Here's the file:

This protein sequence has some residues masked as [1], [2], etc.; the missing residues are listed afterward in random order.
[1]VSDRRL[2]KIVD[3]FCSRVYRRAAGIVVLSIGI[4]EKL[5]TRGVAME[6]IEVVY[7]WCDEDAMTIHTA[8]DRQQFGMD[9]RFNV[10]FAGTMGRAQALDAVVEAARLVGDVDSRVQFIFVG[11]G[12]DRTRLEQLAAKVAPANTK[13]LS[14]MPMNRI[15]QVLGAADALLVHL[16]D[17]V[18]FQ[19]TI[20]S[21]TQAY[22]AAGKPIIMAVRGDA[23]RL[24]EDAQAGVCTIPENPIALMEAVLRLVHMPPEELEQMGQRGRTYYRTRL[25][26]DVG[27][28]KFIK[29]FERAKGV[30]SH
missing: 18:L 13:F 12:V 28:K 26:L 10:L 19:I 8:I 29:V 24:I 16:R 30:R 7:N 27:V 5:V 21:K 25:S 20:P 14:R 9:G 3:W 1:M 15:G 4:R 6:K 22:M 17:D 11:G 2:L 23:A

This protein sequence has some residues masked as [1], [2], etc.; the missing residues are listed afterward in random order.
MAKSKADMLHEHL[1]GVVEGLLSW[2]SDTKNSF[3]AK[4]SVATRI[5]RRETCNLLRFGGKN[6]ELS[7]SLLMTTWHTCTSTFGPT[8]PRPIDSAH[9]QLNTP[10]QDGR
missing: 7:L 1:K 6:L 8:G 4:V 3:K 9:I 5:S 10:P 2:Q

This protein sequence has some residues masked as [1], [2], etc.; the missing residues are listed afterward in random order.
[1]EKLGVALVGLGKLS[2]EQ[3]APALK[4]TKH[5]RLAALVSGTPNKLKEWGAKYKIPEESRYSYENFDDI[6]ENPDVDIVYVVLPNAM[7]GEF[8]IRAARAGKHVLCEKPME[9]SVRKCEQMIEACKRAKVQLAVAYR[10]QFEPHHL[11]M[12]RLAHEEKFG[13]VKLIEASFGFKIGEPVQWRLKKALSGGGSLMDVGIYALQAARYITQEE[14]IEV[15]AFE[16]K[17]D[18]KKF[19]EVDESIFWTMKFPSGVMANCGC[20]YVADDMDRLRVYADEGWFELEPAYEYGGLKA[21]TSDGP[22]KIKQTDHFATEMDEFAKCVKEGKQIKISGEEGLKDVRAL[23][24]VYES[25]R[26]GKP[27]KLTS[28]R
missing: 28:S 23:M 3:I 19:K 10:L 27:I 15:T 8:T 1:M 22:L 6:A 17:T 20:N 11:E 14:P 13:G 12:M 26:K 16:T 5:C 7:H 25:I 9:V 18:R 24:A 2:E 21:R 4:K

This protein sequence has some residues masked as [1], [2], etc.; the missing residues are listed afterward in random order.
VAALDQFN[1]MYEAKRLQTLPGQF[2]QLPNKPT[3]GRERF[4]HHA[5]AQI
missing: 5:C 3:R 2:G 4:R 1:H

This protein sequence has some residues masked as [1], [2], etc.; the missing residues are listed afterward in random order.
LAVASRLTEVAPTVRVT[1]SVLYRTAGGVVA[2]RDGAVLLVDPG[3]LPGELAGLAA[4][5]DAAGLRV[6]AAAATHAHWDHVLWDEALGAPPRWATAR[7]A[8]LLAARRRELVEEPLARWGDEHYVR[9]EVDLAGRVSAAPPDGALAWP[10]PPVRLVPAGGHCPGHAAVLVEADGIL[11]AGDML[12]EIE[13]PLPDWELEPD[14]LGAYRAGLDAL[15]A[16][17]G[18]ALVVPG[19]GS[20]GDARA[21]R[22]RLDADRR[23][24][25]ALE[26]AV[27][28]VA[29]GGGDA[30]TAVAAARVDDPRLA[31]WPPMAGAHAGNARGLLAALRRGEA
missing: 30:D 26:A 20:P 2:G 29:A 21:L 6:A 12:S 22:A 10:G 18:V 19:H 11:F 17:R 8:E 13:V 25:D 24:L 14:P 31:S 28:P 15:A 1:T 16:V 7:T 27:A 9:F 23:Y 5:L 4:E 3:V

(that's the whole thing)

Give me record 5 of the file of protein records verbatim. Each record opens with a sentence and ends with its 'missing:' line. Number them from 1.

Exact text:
This protein sequence has some residues masked as [1], [2], etc.; the missing residues are listed afterward in random order.
LAVASRLTEVAPTVRVT[1]SVLYRTAGGVVA[2]RDGAVLLVDPG[3]LPGELAGLAA[4][5]DAAGLRV[6]AAAATHAHWDHVLWDEALGAPPRWATAR[7]A[8]LLAARRRELVEEPLARWGDEHYVR[9]EVDLAGRVSAAPPDGALAWP[10]PPVRLVPAGGHCPGHAAVLVEADGIL[11]AGDML[12]EIE[13]PLPDWELEPD[14]LGAYRAGLDAL[15]A[16][17]G[18]ALVVPG[19]GS[20]GDARA[21]R[22]RLDADRR[23][24][25]ALE[26]AV[27][28]VA[29]GGGDA[30]TAVAAARVDDPRLA[31]WPPMAGAHAGNARGLLAALRRGEA
missing: 30:D 26:A 20:P 2:G 29:A 21:L 6:A 12:S 22:A 10:G 18:V 19:H 11:F 17:R 8:E 13:V 25:D 24:L 14:P 31:S 28:P 15:A 1:T 16:V 7:T 27:A 9:F 23:Y 5:L 4:E 3:V